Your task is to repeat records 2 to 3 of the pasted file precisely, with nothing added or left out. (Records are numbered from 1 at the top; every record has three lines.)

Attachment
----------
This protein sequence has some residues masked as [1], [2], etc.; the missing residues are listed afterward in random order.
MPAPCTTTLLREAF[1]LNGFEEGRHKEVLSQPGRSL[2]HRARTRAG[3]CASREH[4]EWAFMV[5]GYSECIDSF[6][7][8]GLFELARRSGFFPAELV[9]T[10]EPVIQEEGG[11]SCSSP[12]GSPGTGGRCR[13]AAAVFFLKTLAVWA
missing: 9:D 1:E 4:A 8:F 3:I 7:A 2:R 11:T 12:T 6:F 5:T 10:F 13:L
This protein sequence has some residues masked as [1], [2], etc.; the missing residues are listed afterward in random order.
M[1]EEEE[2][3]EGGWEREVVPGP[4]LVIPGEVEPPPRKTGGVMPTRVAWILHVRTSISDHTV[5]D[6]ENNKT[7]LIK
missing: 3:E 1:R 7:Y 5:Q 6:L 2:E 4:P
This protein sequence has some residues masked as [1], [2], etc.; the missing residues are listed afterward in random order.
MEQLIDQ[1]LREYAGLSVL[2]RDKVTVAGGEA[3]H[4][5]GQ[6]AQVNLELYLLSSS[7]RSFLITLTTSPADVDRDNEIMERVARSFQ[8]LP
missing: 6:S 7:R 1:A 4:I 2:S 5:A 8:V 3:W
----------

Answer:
This protein sequence has some residues masked as [1], [2], etc.; the missing residues are listed afterward in random order.
M[1]EEEE[2][3]EGGWEREVVPGP[4]LVIPGEVEPPPRKTGGVMPTRVAWILHVRTSISDHTV[5]D[6]ENNKT[7]LIK
missing: 3:E 1:R 7:Y 5:Q 6:L 2:E 4:P
This protein sequence has some residues masked as [1], [2], etc.; the missing residues are listed afterward in random order.
MEQLIDQ[1]LREYAGLSVL[2]RDKVTVAGGEA[3]H[4][5]GQ[6]AQVNLELYLLSSS[7]RSFLITLTTSPADVDRDNEIMERVARSFQ[8]LP
missing: 6:S 7:R 1:A 4:I 2:S 5:A 8:V 3:W